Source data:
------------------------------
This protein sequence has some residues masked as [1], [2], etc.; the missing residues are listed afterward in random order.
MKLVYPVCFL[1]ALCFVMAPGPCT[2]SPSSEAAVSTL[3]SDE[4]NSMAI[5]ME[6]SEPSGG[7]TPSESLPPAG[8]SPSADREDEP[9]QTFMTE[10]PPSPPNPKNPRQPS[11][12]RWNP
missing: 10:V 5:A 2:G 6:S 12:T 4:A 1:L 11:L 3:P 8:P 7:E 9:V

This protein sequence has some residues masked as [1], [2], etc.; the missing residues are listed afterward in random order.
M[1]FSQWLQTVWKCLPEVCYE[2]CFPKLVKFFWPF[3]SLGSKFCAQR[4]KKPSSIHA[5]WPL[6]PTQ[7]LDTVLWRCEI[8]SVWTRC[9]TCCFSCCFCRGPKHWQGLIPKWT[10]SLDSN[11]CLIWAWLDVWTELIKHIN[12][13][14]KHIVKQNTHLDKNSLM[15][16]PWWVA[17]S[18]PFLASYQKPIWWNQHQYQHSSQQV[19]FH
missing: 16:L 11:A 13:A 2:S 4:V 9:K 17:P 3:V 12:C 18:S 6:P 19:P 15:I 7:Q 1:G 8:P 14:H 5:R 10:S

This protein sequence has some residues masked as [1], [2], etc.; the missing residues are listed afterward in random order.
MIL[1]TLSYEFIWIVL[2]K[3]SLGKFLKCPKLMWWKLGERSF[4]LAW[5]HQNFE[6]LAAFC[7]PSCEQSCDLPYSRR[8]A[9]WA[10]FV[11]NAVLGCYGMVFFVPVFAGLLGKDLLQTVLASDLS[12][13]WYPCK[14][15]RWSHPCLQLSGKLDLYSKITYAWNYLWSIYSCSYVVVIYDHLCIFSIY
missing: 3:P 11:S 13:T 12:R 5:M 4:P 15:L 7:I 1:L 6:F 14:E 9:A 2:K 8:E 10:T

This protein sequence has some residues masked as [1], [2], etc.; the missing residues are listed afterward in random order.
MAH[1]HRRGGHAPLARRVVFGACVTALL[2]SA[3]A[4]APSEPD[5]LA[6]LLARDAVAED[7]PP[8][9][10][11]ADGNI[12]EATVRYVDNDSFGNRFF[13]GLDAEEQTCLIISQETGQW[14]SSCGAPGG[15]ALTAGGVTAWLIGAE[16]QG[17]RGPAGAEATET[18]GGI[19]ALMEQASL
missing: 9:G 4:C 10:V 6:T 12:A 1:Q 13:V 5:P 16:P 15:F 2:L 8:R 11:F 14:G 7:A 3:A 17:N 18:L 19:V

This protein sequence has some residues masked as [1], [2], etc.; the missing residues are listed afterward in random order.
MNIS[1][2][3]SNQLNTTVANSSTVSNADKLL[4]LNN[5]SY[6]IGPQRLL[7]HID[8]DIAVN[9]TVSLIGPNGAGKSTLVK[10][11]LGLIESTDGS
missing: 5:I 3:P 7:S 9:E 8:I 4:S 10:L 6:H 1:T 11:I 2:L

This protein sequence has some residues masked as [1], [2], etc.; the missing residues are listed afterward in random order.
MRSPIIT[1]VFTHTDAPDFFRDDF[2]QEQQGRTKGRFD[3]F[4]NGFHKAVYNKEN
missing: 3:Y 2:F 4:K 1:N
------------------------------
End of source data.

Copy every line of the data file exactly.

This protein sequence has some residues masked as [1], [2], etc.; the missing residues are listed afterward in random order.
MKLVYPVCFL[1]ALCFVMAPGPCT[2]SPSSEAAVSTL[3]SDE[4]NSMAI[5]ME[6]SEPSGG[7]TPSESLPPAG[8]SPSADREDEP[9]QTFMTE[10]PPSPPNPKNPRQPS[11][12]RWNP
missing: 10:V 5:A 2:G 6:S 12:T 4:A 1:L 11:L 3:P 8:P 7:E 9:V

This protein sequence has some residues masked as [1], [2], etc.; the missing residues are listed afterward in random order.
M[1]FSQWLQTVWKCLPEVCYE[2]CFPKLVKFFWPF[3]SLGSKFCAQR[4]KKPSSIHA[5]WPL[6]PTQ[7]LDTVLWRCEI[8]SVWTRC[9]TCCFSCCFCRGPKHWQGLIPKWT[10]SLDSN[11]CLIWAWLDVWTELIKHIN[12][13][14]KHIVKQNTHLDKNSLM[15][16]PWWVA[17]S[18]PFLASYQKPIWWNQHQYQHSSQQV[19]FH
missing: 16:L 11:A 13:A 2:S 4:V 9:K 17:P 3:V 12:C 18:S 6:P 19:P 15:I 7:Q 1:G 8:P 14:H 5:R 10:S

This protein sequence has some residues masked as [1], [2], etc.; the missing residues are listed afterward in random order.
MIL[1]TLSYEFIWIVL[2]K[3]SLGKFLKCPKLMWWKLGERSF[4]LAW[5]HQNFE[6]LAAFC[7]PSCEQSCDLPYSRR[8]A[9]WA[10]FV[11]NAVLGCYGMVFFVPVFAGLLGKDLLQTVLASDLS[12][13]WYPCK[14][15]RWSHPCLQLSGKLDLYSKITYAWNYLWSIYSCSYVVVIYDHLCIFSIY
missing: 3:P 11:S 13:T 12:R 5:M 4:P 15:L 7:I 1:L 6:F 14:E 9:A 2:K 8:E 10:T

This protein sequence has some residues masked as [1], [2], etc.; the missing residues are listed afterward in random order.
MAH[1]HRRGGHAPLARRVVFGACVTALL[2]SA[3]A[4]APSEPD[5]LA[6]LLARDAVAED[7]PP[8][9][10][11]ADGNI[12]EATVRYVDNDSFGNRFF[13]GLDAEEQTCLIISQETGQW[14]SSCGAPGG[15]ALTAGGVTAWLIGAE[16]QG[17]RGPAGAEATET[18]GGI[19]ALMEQASL
missing: 9:G 4:C 10:V 6:T 12:A 1:Q 13:V 5:P 16:P 15:F 2:L 8:R 11:F 14:G 7:A 3:A 17:N 18:L 19:V

This protein sequence has some residues masked as [1], [2], etc.; the missing residues are listed afterward in random order.
MNIS[1][2][3]SNQLNTTVANSSTVSNADKLL[4]LNN[5]SY[6]IGPQRLL[7]HID[8]DIAVN[9]TVSLIGPNGAGKSTLVK[10][11]LGLIESTDGS
missing: 5:I 3:P 7:S 9:E 8:I 4:S 10:L 6:H 1:T 11:I 2:L

This protein sequence has some residues masked as [1], [2], etc.; the missing residues are listed afterward in random order.
MRSPIIT[1]VFTHTDAPDFFRDDF[2]QEQQGRTKGRFD[3]F[4]NGFHKAVYNKEN
missing: 3:Y 2:F 4:K 1:N